My friend and I were talking about math stuff as usual, when he brought up a fake proof for the statement:
There is no real number greater than $0$.
Now obviously this isn't true, because any positive number is $>0$. But I could not argue convincingly enough that his "proof" was wrong, because I can't pinpoint the specific step at which it went wrong.
The following is his "proof":
Suppose that there is at least one real number greater than $0$. Then it follows that if we list out all the real numbers greater than $0$ and sort them in ascending order, then there should be a first number greater than $0$.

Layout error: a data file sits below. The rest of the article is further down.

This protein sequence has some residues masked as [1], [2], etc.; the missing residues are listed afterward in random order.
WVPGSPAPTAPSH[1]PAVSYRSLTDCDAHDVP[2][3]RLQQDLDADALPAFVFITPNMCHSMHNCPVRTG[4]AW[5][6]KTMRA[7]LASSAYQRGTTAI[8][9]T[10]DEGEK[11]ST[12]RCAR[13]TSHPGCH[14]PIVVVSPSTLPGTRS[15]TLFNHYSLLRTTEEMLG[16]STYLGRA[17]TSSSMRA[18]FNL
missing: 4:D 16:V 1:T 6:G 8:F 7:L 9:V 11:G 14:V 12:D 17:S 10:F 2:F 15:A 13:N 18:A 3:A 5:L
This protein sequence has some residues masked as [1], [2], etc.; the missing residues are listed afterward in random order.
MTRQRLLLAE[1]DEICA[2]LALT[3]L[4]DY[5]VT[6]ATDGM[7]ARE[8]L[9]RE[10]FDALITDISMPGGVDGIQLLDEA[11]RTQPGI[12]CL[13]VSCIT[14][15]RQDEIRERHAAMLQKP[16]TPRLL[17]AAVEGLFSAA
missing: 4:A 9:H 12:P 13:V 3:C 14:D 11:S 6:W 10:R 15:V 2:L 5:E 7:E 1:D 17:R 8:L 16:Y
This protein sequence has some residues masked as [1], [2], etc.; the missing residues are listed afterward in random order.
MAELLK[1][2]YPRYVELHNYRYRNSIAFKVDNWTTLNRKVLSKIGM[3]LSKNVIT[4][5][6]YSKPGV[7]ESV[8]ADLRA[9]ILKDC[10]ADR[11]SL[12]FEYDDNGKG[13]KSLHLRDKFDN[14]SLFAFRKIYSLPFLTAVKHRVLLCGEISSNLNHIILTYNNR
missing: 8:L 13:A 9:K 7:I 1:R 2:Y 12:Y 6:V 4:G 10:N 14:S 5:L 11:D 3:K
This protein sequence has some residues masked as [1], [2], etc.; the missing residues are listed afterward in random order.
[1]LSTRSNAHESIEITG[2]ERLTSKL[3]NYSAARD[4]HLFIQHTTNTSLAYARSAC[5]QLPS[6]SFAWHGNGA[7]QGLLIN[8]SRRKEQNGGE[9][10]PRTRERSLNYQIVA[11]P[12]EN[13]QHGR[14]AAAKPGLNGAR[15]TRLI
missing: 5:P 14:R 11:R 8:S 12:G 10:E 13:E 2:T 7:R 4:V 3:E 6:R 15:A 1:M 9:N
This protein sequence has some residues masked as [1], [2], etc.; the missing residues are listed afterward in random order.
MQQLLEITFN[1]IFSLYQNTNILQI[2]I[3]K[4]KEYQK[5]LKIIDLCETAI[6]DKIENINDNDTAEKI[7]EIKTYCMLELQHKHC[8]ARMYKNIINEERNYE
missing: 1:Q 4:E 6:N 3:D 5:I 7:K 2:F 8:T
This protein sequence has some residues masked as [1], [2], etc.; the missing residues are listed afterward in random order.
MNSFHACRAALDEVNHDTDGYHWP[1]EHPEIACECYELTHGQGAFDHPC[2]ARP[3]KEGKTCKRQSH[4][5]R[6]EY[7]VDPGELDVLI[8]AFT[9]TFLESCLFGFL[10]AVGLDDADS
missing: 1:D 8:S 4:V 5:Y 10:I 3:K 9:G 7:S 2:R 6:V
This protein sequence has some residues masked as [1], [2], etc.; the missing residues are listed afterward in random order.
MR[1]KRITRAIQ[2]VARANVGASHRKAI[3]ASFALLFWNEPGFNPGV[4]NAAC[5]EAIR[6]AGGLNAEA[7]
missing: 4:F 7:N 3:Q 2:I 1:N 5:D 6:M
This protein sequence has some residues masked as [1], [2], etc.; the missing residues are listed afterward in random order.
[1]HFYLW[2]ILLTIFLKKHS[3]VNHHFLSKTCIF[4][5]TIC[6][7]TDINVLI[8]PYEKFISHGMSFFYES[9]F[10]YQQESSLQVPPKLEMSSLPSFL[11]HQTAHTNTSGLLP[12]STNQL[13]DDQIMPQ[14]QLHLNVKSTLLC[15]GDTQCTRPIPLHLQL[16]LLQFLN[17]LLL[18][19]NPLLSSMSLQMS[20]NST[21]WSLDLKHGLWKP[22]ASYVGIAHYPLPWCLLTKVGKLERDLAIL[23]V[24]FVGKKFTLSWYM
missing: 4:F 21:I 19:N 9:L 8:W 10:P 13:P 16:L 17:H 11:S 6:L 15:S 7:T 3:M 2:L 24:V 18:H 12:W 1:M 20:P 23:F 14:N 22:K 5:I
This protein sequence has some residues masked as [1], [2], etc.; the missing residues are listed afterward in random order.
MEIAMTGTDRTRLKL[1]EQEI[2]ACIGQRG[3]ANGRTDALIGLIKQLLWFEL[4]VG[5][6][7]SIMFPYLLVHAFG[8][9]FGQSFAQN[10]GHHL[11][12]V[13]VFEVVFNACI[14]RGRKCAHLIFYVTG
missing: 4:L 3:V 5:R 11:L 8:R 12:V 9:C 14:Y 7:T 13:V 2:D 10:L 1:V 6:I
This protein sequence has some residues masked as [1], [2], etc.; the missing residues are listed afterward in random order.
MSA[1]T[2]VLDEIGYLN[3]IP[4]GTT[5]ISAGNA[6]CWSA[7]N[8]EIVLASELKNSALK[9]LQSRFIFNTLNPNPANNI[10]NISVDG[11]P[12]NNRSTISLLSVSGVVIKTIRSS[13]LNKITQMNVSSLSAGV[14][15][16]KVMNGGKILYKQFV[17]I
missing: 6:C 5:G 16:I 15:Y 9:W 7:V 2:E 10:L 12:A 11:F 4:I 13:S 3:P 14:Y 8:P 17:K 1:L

Now let's suppose that $\varepsilon$ is the first number in this list. But, $\varepsilon/2$ is smaller than $\varepsilon$ yet still greater than $0$, because $\varepsilon/2$ is $\varepsilon/2$ above $0$, which indicates that $\varepsilon/2$ should be the first number in the list.
This contradicts our original assumption that $\varepsilon$ is the first number, so therefore, there are no real numbers greater than $0$.
I tried to argue that the entire premise of the proof is questionable, because it's impossible to define "first" numbers for infinite lists (like $\Bbb Z$), but he counters by saying that many infinite lists actually do have first numbers, like $\Bbb N$.
What is wrong with my friend's "proof"?